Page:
What an Intervention Looks Like

What an Intervention Looks Like

What an intervention looks like is not what you typically see on TV. To have a successful intervention we must consider what drives addiction and what roadblocks will attempt to hinder the path to recovery. Many of the concerns our loved one has can be anticipated and handled prior to entering treatment. When everyone involved participates in thorough planning it is easier for the addicted person to say yes to treatment. 

  • Intervention is not as seen on television. It is a loving experience void of drama. 
  • Addiction is driven by experiences, triggers, stages of change and the fear that accompanies making a transition. 
  • Roadblocks are common and will occur. Being proactive instead of reactive makes the process safe and secure. This increases the likelihood of getting a yes from the person of concern. 
  • Families need to have a plan for both a yes or no response during the intervention. The entire network should be educated and prepared to take action. 

What an intervention looks like is a formalized process that will bring the family and friends together. The process will not look like what you see on TV. It is a loving and supportive experience that invites the person of concern to participate.

Roadblocks to Treatment

All members of the intervention network need to learn about addiction. Prior to this point, the family may be exhausted by empty ultimatums, withdrawn or in some cases separated. Our first step will be to educate ourselves on what drives addiction.

  • People, places and things
  • Cravings and triggers
  • Stages of Change
  • Fear of failure and fear of success / losing everything that they know

To help someone enter into recovery, we need to clear the path for them. In all interventions we encounter similar roadblocks. We hear things like, “I can’t leave my job” or “I have to take care of the kids.”  We will anticipate these roadblocks and make preparations so that our loved one can say yes to recovery.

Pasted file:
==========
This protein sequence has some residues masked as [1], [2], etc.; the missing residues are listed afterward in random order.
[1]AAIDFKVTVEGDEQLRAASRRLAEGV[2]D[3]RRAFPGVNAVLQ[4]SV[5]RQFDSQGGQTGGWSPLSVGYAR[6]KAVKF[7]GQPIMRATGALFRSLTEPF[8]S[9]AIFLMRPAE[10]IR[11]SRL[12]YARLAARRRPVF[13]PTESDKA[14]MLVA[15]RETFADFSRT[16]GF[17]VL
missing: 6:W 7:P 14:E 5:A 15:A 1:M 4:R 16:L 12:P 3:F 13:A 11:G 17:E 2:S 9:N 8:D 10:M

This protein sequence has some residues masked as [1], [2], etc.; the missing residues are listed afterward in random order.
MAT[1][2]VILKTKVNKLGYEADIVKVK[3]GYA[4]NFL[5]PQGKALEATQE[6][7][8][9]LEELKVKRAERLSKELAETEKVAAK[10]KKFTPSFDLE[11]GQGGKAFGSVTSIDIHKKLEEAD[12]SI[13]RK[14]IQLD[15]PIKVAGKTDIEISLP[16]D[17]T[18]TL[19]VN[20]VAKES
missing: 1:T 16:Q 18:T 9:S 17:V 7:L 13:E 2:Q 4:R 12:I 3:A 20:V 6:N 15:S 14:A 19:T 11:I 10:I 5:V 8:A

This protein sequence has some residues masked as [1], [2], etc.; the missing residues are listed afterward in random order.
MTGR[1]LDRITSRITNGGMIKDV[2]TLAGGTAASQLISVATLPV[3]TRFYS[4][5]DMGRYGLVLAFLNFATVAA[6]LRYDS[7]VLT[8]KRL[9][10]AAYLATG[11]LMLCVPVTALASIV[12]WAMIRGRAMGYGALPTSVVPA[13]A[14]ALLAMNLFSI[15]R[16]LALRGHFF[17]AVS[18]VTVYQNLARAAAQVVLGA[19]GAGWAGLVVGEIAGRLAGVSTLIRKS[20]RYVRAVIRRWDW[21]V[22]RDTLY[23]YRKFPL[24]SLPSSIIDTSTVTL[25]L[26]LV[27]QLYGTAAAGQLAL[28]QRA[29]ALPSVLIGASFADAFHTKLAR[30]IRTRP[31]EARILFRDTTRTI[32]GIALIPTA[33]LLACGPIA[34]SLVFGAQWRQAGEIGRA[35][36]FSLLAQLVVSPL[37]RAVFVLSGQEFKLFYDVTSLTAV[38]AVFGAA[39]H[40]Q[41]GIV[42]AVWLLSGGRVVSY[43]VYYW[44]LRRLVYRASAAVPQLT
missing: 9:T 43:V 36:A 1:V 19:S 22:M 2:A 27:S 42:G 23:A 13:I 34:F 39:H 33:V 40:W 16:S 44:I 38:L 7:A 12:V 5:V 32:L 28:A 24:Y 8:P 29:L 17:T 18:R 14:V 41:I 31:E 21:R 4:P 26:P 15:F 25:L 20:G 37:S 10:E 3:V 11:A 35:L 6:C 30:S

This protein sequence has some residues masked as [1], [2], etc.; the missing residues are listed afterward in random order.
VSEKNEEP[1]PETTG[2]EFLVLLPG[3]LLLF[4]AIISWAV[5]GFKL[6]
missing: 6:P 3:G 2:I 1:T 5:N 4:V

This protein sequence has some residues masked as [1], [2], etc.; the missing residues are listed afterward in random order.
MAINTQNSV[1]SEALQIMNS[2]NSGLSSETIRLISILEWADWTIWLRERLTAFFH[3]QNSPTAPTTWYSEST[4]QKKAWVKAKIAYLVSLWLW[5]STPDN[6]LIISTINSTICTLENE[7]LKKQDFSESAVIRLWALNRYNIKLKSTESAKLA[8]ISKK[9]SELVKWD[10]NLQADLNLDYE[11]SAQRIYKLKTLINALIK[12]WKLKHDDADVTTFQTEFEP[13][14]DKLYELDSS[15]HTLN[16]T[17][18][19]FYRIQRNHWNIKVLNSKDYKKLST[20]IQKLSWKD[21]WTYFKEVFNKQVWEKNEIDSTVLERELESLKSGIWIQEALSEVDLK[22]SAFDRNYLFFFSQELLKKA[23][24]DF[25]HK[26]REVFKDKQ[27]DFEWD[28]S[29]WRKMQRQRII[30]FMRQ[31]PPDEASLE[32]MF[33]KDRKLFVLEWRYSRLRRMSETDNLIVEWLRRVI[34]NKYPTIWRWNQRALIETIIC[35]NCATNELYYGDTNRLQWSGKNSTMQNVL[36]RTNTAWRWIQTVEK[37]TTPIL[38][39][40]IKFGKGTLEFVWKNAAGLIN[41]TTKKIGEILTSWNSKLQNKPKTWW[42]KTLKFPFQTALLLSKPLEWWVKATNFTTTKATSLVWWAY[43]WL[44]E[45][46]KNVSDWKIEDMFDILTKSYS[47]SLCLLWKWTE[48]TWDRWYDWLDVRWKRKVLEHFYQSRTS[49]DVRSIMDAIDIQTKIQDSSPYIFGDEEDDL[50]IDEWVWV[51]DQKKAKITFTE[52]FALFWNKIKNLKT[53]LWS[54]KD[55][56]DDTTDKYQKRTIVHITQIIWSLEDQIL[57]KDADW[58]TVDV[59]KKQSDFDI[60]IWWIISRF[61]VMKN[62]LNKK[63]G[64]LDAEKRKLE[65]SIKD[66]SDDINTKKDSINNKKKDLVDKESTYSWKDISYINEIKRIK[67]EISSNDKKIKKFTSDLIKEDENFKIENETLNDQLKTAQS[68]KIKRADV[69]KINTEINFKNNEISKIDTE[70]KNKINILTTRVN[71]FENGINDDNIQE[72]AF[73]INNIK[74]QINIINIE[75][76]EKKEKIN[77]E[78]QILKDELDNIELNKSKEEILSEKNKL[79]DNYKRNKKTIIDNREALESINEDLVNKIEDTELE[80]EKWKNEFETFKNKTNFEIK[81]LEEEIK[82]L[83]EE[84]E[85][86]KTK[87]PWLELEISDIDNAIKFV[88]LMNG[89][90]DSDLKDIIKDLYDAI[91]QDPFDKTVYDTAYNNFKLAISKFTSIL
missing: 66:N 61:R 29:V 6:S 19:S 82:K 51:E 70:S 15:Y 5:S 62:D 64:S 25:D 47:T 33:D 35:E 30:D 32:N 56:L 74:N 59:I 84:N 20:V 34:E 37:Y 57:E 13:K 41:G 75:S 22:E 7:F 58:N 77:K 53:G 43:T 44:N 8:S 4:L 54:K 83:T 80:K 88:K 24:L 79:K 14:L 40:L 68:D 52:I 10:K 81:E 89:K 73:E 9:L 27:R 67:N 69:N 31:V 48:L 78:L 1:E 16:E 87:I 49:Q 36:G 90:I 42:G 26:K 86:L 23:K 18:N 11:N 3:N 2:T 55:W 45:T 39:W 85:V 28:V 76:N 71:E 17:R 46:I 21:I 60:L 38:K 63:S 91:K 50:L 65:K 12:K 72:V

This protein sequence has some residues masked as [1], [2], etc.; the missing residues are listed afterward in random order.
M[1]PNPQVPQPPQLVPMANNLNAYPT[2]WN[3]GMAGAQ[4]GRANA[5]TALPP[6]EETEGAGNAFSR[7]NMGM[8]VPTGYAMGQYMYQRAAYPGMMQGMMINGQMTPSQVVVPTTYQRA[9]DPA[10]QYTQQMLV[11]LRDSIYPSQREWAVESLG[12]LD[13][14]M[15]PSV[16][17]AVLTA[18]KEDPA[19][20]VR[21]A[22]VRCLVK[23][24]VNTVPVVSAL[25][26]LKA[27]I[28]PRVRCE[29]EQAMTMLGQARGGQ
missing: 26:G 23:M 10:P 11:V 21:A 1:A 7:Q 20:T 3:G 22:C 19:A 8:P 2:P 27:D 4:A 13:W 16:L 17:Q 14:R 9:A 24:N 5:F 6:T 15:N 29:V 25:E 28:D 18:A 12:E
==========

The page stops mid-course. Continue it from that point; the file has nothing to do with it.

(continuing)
Anticipate Roadblocks

  • Who in the family is supportive and who isn’t?
  • Does the quality of the facility match the expectations of POC?
  • Time off of work and who will take care of the children and/or pets?
  • Common concerns about treatment centers: smoking, vaping, cell phone, computer, roommate, etc.

What an intervention looks like is a planned event. We need to plan how to work with the individual of concern, and we need to develop a plan for a long-term recovery. If someone refuses treatment that is just the beginning; we don’t stop there, we regroup and we change our approach.

Cover Yourself

  • What happens next when the intervention is successful?
  • What happens if the individual changes their mind after saying yes?
  • Contingency plans for a “no.”
  • Transportation plans to the facility.
  • Review what to expect in the days following.


About Adam Banks

Adam Banks is a certified interventionist and the owner of Adam Banks Recovery. After receiving an MBA from the University of Chicago, Adam built a company acquired by United Health Care. His discipline and attention to detail comes from his former career as an airline pilot, holding an ATP, the FAA’s highest license.

Today, Adam is dedicated to helping others achieve long-term sobriety. His work has guided executives, pilots, and physicians on paths to recovery. Adam brings families together through a loving and inclusive approach. Adam has authored four books on addiction. His recent work, Navigating Recovery Ground School: 12 Lessons to Help Families Navigate Recovery, educates families on the entire intervention process. He also offers a free video course for families considering an intervention for a loved one.

Adam is available for alcohol and drug intervention services in New York, Long Island, the Hamptons as well as nationally and internationally.

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